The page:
CORONATION Street has seen a positive public response to the ‘taboo’ subject of medicinal cannabis.
The character Izzy Armstrong, played by Cherylee Houston, is seen to turn to cannabis to help her cope with pain as a result of her disability.
The Coronation Street storyline was mentioned in a court case and as a result, the judge gave a more lenient verdict which further sparks the debate surrounding the legality of the drug in the UK.
The soap’s senior publicity manager, Alison Sinclair, explained the effect this storyline has had stating: “The actress herself has the same condition as her character, obviously she is aware of people who have been in those circumstances.
“We felt with the actress herself having the same condition we decided to let the story unfold and it has worked really well as a strategy.
“The storyline is going to develop in a different way so keep watching. It is not going to go well for Izzy and you have got to be aware when making storylines like that, you have got to show both sides because although it may be helping her, there is also a negative side to it.”
She didn’t underestimate the importance of highlighting the issues within this debate: “You would be criticised if you are saying ‘look that is great, she is smoking cannabis and she is fine’, and suddenly you are saying ‘that’s the only thing that happens’.”
[pullquote] Cannabis laws in UK:
- Cannabis is a class B substance in the UK and is not legal for medical purposes.
- If caught using the drug, even for pain relief, this could lead up to a 5 year prison sentence.
- The production and trafficking of cannabis has a penalty of up to 14 year prison sentence.
Cannabis is claimed to have medical properties due to the compounds found in the drug called Cannabinoids, which work with the cannabinoid receptors in the body. The compound CBD is legal in the UK as it is not seen to have the same psychoactive effects as THC.
Cannabis has been linked to helping treat cancer patients suffering from nausea and vomiting because of chemotherapy, while it is also claimed to help reduce epileptic fits and anxiety attacks in those suffering with post-traumatic stress disorder.
However, medical research is slow due to the legal status of the drug in the UK, therefore, anyone suffering with these illnesses often turns to illegal sources in order to source cannabis, similarly to Coronation Street’s Izzy Armstrong.
Video Source: Center for medicinal cannabis research
Professor Michael Barnes, Neurologist and Rehabilitation Physician explains the science of cannabinoids: “These days it is known that humans have cannabis receptors in their brains and have a natural cannabis system called endocannabinoid.
“It is a natural product in us, and in you and me and everyone else.”
The cannabinoids in humans have positive effects on movement, pain and protecting the brain from insults such as trauma and stroke and anti-cancer properties, so there is a lot of neuroscience research in the endocannabinoid system.”
“All cannabis is doing is substituting for deficiencies in that system, so there is a lot of research going on but the trouble is because it is not legal there is not a quantity level of research.
“Another advantage of making it legal is that you can do the studies that will confirm how useful or not it is and what the side effects are in the long term.”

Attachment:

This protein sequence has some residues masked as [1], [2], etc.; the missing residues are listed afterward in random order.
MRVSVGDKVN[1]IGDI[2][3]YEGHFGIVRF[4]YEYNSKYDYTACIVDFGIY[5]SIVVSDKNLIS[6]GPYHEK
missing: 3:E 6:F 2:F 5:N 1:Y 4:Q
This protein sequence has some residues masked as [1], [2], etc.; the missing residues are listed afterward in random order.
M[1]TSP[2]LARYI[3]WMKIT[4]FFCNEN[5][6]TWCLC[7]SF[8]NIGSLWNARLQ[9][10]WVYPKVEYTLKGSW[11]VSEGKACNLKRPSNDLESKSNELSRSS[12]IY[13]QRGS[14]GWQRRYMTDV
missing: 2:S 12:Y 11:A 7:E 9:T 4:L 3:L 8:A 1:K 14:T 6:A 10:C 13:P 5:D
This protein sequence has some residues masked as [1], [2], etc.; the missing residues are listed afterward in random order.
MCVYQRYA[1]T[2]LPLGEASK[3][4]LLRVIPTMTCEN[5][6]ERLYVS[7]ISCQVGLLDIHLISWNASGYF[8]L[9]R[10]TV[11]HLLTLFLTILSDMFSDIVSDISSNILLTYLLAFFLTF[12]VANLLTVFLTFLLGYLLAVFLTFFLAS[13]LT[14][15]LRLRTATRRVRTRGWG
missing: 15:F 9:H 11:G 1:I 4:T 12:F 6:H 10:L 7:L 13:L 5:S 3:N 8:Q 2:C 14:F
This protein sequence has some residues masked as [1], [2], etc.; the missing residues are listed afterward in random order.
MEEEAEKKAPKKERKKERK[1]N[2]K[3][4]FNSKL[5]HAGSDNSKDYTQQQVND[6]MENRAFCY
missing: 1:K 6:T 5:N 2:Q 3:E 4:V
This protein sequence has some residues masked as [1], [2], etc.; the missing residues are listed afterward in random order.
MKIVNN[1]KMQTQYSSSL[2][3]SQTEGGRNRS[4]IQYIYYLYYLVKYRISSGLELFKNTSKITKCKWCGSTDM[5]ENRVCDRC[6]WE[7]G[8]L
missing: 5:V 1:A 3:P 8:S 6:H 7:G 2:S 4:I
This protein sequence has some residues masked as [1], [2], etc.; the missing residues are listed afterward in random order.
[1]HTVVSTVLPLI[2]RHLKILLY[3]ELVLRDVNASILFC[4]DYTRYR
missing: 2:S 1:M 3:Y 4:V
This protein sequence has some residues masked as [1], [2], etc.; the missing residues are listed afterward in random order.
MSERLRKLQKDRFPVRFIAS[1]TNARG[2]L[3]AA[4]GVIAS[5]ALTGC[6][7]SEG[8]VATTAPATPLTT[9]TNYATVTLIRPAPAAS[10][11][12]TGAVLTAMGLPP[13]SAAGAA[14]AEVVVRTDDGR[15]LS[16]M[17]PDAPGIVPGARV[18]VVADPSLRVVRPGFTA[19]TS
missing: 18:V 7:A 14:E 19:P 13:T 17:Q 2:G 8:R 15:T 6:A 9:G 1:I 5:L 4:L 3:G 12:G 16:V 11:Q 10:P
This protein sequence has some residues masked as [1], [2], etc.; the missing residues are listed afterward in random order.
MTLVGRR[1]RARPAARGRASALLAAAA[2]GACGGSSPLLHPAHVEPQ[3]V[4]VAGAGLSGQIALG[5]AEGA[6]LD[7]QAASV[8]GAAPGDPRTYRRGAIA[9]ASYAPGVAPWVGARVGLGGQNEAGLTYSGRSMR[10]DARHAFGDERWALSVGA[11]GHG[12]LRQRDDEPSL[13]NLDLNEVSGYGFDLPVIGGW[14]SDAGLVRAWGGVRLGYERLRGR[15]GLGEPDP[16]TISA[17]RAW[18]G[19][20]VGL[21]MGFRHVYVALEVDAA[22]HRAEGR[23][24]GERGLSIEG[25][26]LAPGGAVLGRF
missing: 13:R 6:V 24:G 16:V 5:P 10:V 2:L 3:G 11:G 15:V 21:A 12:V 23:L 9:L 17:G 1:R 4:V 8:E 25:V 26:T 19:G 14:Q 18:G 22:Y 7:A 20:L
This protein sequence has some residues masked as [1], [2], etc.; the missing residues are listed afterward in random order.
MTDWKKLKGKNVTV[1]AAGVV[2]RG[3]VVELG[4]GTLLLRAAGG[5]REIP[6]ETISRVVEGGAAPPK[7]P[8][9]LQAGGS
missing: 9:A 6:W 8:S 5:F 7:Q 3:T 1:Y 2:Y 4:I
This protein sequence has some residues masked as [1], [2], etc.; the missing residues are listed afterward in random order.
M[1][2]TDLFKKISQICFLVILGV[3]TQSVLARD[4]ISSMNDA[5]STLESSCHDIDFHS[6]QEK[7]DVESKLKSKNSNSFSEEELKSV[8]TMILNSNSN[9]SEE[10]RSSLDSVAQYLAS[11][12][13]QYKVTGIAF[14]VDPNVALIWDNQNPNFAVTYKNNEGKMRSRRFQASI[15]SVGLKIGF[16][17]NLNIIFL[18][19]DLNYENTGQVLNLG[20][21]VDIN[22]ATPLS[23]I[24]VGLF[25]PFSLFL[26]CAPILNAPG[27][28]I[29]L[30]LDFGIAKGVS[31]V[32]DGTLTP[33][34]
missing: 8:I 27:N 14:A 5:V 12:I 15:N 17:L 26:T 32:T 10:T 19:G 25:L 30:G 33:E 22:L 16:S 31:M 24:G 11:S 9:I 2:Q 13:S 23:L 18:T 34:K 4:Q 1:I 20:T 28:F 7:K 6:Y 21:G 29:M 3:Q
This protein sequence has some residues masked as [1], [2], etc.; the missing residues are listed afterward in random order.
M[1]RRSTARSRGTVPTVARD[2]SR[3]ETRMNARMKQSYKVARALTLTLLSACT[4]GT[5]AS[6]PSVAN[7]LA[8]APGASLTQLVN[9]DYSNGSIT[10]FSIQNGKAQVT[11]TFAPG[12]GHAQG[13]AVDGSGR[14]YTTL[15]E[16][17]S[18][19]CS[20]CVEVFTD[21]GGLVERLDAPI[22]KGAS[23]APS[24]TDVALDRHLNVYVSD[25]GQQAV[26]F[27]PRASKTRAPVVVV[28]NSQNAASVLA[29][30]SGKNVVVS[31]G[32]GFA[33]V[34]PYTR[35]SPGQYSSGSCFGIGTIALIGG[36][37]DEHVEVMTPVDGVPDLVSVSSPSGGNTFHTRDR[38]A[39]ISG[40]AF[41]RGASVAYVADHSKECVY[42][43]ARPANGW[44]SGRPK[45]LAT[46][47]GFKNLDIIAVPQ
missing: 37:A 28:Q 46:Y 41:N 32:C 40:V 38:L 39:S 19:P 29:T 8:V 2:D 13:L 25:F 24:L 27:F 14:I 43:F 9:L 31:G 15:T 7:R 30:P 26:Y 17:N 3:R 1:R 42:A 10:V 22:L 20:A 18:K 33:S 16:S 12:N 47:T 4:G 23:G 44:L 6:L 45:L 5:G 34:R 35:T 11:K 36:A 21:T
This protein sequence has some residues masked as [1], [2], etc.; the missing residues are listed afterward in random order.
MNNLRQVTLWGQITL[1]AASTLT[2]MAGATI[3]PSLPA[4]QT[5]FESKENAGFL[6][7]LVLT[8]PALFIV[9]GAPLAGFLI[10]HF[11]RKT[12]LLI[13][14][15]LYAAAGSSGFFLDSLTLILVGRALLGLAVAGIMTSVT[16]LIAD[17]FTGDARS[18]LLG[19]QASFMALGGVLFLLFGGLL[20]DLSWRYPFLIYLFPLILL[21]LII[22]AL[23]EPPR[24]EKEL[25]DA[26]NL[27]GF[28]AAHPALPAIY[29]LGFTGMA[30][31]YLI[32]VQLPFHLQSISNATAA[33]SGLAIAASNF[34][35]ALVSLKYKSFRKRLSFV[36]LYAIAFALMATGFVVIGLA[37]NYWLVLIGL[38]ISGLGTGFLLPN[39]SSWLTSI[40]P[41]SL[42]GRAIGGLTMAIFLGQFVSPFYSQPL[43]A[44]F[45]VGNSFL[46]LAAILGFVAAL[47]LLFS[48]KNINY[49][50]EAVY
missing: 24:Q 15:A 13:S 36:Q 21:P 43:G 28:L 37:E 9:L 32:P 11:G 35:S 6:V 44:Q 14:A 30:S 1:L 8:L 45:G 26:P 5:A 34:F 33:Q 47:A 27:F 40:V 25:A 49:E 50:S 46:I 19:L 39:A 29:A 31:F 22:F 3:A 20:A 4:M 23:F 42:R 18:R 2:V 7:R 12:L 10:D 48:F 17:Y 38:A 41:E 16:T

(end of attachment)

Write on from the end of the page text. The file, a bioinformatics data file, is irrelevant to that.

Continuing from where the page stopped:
In other parts of the world cannabis is recognised for its medicinal properties.
In America, 24 states have already legalised the medical use of cannabis, similarly in the Netherlands, Spain, Canada and Italy.
Countries such as Australia and Mexico are beginning to trial the drug and research its medical properties.
Germany also announced changes this week to future laws on cannabis. However, there is no suggestion of medical legalisation in the UK in the near future with the government’s opposing stance on the legalisation of cannabis.
[pullquote]The cannabis based product, Sativex, was approved by the UK government in 2010. It can be prescribed on the NHS and is used to help spasticity due to Multiple Sclerosis. The product contains both CBD and THC.[/pullquote]
The End Our Pain campaign hopes to create discussion in parliament and see change in the legalisation process of medicinal cannabis in the UK, with 12,981 signatures on their petition so far, which is still open to the members of the public to sign.
Due to the legal status patients run the risk of searching online for cannabis-based products for their illnesses. Yet this can be dangerous as it is unknown if the cannabis is pure and how it has been made.
Professor Michael Barnes adds, “It is putting the vulnerable people in vulnerable situations, they are making them criminals.”
However, some MPs are supporting the legalisation of medicinal cannabis, including Liberal democrat former deputy prime minister Nick Clegg who supports the ‘End Our Pain’ campaign.
Most recently, Liberal Democrat Councillor Gary Malcolm suggested that more money could be raised for the NHS and junior doctors would not be on strike if cannabis is legalised and controlled.
“If we want to have a quality seven day medical service we will need to find the money to pay for this,” he admitted.
“Most doctors are currently not motivated with the government proposals to make changes in their contracts which has led to the recent strikes.
“By legalizing certain types of cannabis, with roughly equal amounts of cannabidiol and THC, you would be able to control the process from production, distribution and retail. The end product would be safer and it would raise money in taxes which could be earmarked to helping the NHS and our aging population.
“Also it would allow cannabis to be used for those with painful terminal illnesses such as cancers. Society needs to look at the evidence. Legalizing cannabis is the correct approach we should follow in the UK.”
By Laura Bailey